MoICE minister stressed the need for clear definitions of non-tourist categories related to SDF, such as officials and diplomatic guests
In response to a recent proposal by the private sector to consider waiving the sustainable development fee (SDF) for prospective foreign direct investment (FDI) investors’ feasibility tours, Lyonpo (minister) Karma Dorji, Ministry of Industry, Commerce, and Employment (MoICE) said the proposal is under consideration. However, the minister stressed that there are other issues related to SDF that need to be addressed, including the need for clear definitions of non-tourist categories, such as officials and diplomatic guests. Multi-stakeholder meetings are currently ongoing, involving other ministries and agencies, to discuss the various issues surrounding SDF.
“While MoICE is focused on refining the SDF for established FDI international partners’ spouses and dependents, as well as prospective FDI investors, other agencies are facing challenges related to the SDF for official diplomats, business guests, and others,” Lyonpo Karma said. The minister stressed that there is a need to categorize and make clear all aspects of SDF to avoid future confusion. “While making the SDF list before, many were left out and not included clearly,” Lyonpo said.
Meanwhile, the Department of Immigration (DoI) released a list of applications for SDF of all categories of foreigners, other than tourists, after the endorsement of the Tourism Levy Act 2022 in October 2022.
According to the list, SDF will be waived for certain foreign worker categories approved by Labour and Immigration, foreigners married to Bhutanese with legitimate children, foreign students (including monks and nuns) enrolled in regular study programs, direct dependents of promoters and investors of established Foreign Direct Investment (FDI) in the country, diplomats and officials of resident missions, Embassies/consulates, uniformed personnel of IMTRAT and DANTAK posted in Bhutan, and their direct dependents, expatriate traders holding valid business and trader cards, their direct dependents, officials of international organizations based in Bhutan, and their direct dependents, and day workers and process workers in the factories and industries in the border towns.
However, the list also states that there will be no waivers of SDF for investors on feasibility visits, participants in meetings, incentives, conferences, and exhibitions (MICE), and official guests of any agency, and Civil Society Organizations (CSO).
Additionally, some concessions exist for exemptions of SDF, such as nationals of Thailand and Switzerland with diplomatic and official passports, nationals of Member States of SAARC issued with SAARC visa exemption stickers, established FDI promoters, casual visitors in the border towns, journalists and media personnel (only if they are invited by the Royal government of Bhutan and on official visits), pilgrims to Gomkora and Hindu pilgrims to Jayanti Mahakal temple near Phuentsholing, volunteers of international organizations based in Bhutan and interns working for licensed agencies in Bhutan, and sports professionals participating in sporting events or on contract with licensed clubs and trainers, etc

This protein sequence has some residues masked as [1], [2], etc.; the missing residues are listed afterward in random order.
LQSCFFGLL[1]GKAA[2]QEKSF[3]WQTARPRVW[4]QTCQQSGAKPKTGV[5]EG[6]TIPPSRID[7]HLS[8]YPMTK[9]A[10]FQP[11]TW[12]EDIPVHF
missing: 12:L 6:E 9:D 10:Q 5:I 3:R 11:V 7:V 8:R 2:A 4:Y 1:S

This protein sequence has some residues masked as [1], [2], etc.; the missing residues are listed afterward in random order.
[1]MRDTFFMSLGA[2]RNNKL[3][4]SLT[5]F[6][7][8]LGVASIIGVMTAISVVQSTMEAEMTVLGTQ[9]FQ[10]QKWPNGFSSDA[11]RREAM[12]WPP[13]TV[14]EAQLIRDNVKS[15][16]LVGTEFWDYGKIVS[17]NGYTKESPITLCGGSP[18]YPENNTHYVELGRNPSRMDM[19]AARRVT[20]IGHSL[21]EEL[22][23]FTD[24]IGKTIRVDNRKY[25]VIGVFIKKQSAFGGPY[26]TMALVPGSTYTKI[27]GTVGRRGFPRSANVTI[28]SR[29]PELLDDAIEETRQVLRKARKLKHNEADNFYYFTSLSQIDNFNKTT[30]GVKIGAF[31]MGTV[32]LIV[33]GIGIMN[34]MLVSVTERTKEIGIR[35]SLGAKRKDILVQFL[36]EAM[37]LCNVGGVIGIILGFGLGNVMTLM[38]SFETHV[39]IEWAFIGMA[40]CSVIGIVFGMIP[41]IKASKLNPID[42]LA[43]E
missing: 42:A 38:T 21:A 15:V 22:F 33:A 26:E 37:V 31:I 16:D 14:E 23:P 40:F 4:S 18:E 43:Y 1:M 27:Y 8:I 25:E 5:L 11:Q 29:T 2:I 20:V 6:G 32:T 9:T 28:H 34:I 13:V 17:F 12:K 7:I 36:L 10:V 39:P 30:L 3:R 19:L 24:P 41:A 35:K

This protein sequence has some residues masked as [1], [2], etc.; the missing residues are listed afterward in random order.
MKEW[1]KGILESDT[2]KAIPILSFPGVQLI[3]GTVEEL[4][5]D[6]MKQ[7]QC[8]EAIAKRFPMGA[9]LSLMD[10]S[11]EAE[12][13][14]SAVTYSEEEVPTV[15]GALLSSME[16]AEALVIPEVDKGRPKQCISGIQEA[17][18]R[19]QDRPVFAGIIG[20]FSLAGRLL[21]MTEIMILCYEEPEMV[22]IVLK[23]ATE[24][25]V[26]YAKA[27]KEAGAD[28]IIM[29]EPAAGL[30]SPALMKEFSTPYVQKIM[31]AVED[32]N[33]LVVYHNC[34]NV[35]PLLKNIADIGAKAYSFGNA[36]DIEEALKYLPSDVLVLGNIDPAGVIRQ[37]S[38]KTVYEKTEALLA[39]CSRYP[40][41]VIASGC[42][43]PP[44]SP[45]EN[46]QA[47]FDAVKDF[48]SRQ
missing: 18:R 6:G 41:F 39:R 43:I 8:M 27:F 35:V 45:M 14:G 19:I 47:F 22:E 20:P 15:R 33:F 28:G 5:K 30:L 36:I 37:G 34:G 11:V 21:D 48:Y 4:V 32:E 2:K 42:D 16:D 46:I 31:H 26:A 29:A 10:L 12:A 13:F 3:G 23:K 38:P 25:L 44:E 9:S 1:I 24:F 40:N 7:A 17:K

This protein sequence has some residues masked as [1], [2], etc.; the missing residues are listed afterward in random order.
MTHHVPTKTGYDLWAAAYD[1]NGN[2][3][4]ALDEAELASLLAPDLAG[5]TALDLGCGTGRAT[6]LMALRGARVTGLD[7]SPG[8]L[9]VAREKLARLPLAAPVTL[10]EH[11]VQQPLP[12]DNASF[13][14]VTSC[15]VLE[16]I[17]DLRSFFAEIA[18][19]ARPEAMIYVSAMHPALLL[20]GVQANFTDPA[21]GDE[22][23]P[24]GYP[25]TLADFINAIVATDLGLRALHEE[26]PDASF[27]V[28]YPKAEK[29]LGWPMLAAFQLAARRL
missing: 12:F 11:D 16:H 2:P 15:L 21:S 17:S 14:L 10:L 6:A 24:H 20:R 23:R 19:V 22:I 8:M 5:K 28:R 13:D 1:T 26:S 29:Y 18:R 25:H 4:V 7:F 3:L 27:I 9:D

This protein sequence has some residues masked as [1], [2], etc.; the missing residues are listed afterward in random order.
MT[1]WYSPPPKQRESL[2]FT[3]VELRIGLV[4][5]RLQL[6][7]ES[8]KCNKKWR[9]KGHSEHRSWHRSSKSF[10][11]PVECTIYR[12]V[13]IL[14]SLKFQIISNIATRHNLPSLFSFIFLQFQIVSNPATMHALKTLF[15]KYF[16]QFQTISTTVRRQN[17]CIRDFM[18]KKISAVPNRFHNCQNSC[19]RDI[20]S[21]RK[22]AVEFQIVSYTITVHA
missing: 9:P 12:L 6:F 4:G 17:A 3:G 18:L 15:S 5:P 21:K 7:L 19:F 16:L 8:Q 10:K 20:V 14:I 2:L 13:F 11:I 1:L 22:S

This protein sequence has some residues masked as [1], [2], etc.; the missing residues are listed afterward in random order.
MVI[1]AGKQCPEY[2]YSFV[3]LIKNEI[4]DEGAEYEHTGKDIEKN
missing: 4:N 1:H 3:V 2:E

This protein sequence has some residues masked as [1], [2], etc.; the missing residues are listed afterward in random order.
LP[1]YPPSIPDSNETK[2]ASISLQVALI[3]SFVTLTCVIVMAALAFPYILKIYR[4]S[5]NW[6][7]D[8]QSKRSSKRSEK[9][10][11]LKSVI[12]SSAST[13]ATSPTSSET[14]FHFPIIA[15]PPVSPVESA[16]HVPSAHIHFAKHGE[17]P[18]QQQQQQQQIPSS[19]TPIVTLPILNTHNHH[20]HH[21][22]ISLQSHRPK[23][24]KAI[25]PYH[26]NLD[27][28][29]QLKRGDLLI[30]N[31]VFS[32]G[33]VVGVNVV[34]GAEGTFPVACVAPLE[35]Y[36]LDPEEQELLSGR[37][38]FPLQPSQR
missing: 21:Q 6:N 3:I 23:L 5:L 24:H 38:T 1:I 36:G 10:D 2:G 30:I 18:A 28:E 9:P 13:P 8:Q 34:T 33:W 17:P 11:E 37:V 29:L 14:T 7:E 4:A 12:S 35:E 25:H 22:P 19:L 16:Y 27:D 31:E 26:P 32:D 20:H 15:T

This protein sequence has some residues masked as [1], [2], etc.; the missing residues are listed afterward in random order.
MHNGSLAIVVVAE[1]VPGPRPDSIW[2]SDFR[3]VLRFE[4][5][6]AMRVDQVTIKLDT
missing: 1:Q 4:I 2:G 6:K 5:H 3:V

However, Lyonpo Karma stated that the Tourism Levy Act of 2022, which increased the SDF to USD 200, is an established act which cannot be changed, reduced or increased.
“We cannot touch the rate, nobody has the right to touch the rate of USD 200 which has been passed by the parliament. However, there is one clause that DoT can use in the SDF,” Lyonpo said.
MOICE is considering the use of certain clauses to refine it. The department of tourism cannot touch the rate of USD 200, but discounts and other factors, such as child tourist definitions, can be discussed and decided upon. This indicates that the SDF for non-tourist guests such as FDI investors, government officials, and diplomats mentioned in the previous list are likely to be waived off or adjusted using the clause.
Additionally, the minister emphasized the importance of FDIs, especially as Bhutan is set to graduate from a least developed country (LDC) to a middle-income country (MIC). Attracting more FDIs is crucial for the country’s economic growth, and the move to MIC status will increase its potential for FDI. Investors are more likely to invest in a developed country, and Bhutan’s free trade agreement with India will be a significant advantage in this regard.
Lyonpo also added that the ongoing multi-stakeholder meetings are crucial in addressing all issues related to SDF in one comprehensive effort, instead of tackling each issue piecemeal.
“The goal is to create a clear and inclusive categorization of all aspects of SDF, including those related to non-tourist categories, to avoid confusion and ensure that the issue does not have to be revisited in the future,” he said.
Lyonpo reiterated that while the government is considering the proposal to waive the SDF for prospective FDI investors’ feasibility tours, he stressed the need for clear definitions of all aspects of SDF, including those related to non-tourist categories. The minister emphasized the importance of FDI, especially as Bhutan is set to graduate from LDC to MIC status, and how attracting more FDIs will be essential for the country’s economic growth. The ongoing multi-stakeholder meetings will be critical in creating a comprehensive and inclusive categorization of all aspects of SDF.
Tshering Pelden from Thimphu